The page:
Amusing article on how developments in noninvasive prenatal screening could have foiled the plot of Bridget Jones’ Baby. Not that currently available cfDNA screens can be used for paternity, but they could in theory.
PIRC collaborator Subhashini Chandrasekharan is quoted in an article released today on GenomeWeb: “With Rapid Uptake of Noninvasive Prenatal Screening, Many Question Its Impact on Abortion” (free registration required to access). GenomeWeb reporter Monica Heger notes that noninvasive prenatal screening (NIPS), “one of the fastest adopted clinical tests,” is now becoming a routinized part of prenatal care worldwide. Many abortion opponents have assumed this new technology will result in a huge increase in abortions, but the data are not nearly so clear. Chandrasekharan says,
“The immediate jump from yes we’ll be able to detect more genetic abnormalities prenatally, and, yes, therefore more people will terminate the pregnancy, that’s where I have doubts.”
PIRC member Ainsley Newson‘s new article in BioNews (August 30, 2016) argues that, though the proposed stepwise implementation of NIPT in the UK makes sense in many ways, some ethical issues remain. (The UK National Screening Committee has recommended implementing NIPT as part of the national antenatal screening programme, but no official decision has been issued.) Continue reading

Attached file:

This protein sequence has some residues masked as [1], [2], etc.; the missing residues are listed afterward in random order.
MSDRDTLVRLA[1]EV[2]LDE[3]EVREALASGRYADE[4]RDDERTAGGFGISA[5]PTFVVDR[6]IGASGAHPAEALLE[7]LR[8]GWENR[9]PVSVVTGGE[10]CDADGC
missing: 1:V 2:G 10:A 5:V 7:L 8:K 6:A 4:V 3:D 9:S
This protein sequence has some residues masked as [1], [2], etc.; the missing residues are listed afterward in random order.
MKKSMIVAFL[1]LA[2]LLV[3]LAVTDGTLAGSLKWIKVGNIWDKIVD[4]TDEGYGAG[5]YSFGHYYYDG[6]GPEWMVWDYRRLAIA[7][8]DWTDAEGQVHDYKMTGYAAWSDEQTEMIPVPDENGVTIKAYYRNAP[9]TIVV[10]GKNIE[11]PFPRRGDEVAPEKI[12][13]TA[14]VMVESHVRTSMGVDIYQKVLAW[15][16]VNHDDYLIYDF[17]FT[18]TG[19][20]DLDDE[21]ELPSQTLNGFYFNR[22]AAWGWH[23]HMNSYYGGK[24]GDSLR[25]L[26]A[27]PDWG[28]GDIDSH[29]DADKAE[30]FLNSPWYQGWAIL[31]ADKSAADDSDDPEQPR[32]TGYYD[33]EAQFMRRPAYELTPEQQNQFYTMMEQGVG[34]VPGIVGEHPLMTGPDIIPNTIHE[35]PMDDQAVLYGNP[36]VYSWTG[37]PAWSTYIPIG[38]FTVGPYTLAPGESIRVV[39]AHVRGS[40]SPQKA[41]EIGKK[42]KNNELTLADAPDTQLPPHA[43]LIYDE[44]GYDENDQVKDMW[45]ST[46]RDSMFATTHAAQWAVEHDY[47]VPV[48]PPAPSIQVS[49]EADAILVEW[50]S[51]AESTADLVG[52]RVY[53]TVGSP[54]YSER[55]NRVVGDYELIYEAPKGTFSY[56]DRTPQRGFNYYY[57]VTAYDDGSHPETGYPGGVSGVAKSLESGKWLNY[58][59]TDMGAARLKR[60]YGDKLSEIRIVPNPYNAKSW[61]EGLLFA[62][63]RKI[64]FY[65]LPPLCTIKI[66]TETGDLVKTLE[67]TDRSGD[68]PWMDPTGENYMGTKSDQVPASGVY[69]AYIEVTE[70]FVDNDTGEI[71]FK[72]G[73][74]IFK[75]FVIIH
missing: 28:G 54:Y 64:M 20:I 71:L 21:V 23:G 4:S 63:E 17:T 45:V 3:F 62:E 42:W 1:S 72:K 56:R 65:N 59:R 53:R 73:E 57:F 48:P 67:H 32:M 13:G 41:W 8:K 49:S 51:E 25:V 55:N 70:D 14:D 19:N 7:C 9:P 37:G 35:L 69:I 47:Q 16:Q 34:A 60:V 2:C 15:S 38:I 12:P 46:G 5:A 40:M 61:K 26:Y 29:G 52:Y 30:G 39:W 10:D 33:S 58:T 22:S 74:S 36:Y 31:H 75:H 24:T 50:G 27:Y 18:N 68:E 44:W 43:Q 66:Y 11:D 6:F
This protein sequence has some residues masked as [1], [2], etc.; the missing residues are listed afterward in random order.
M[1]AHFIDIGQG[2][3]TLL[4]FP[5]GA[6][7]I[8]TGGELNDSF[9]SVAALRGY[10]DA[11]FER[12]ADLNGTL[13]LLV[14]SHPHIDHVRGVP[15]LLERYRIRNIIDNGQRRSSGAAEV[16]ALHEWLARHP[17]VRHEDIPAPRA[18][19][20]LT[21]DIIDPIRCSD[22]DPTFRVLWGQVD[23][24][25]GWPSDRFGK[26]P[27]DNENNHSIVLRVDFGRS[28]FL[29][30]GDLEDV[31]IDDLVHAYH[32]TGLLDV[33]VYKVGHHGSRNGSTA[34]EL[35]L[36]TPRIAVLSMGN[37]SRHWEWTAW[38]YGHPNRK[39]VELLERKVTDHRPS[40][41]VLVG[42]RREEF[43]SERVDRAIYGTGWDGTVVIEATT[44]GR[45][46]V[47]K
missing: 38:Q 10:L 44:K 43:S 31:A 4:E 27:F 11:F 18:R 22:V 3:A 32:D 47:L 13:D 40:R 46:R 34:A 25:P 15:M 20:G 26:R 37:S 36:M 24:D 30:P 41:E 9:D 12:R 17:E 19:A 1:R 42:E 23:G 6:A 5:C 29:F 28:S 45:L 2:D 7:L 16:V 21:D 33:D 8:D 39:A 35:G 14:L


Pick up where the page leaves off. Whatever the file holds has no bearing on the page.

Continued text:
We’re happy to announce that PIRC member Stephanie Meredith is the first author on a new publication in Prenatal Diagnosis. In collaboration with several PIRC members and others, Stephanie has written an article exploring the challenges that prenatal cfDNA screening has posed to non-profit patient advocacy groups (PAGs). Continue reading
The American College of Medical Genetics & Genomics (ACMG) has issued a new statement on cell free DNA prenatal screening. As with its initial statement, the ACMG separates itself from existing statements and guidelines on cfDNA screening. Continue reading
In a recent article, “POV: My Life with Turner Syndrome (TS): Genetic screening does not necessarily predict the future,” Caitlin Bawn writes about her experience growing up with TS and her concerns about screening that can detect the condition prenatally. She worries that pregnant women undergoing prenatal screening will not receive information about the spectrum of outcomes for girls with TS as they are making reproductive decisions. While Bawn’s story focuses on Turner syndrome, she touches on a key issue with prenatal screening for a range of conditions as increasing numbers of expectant parents and providers are put in the position of figuring out what a diagnosis means.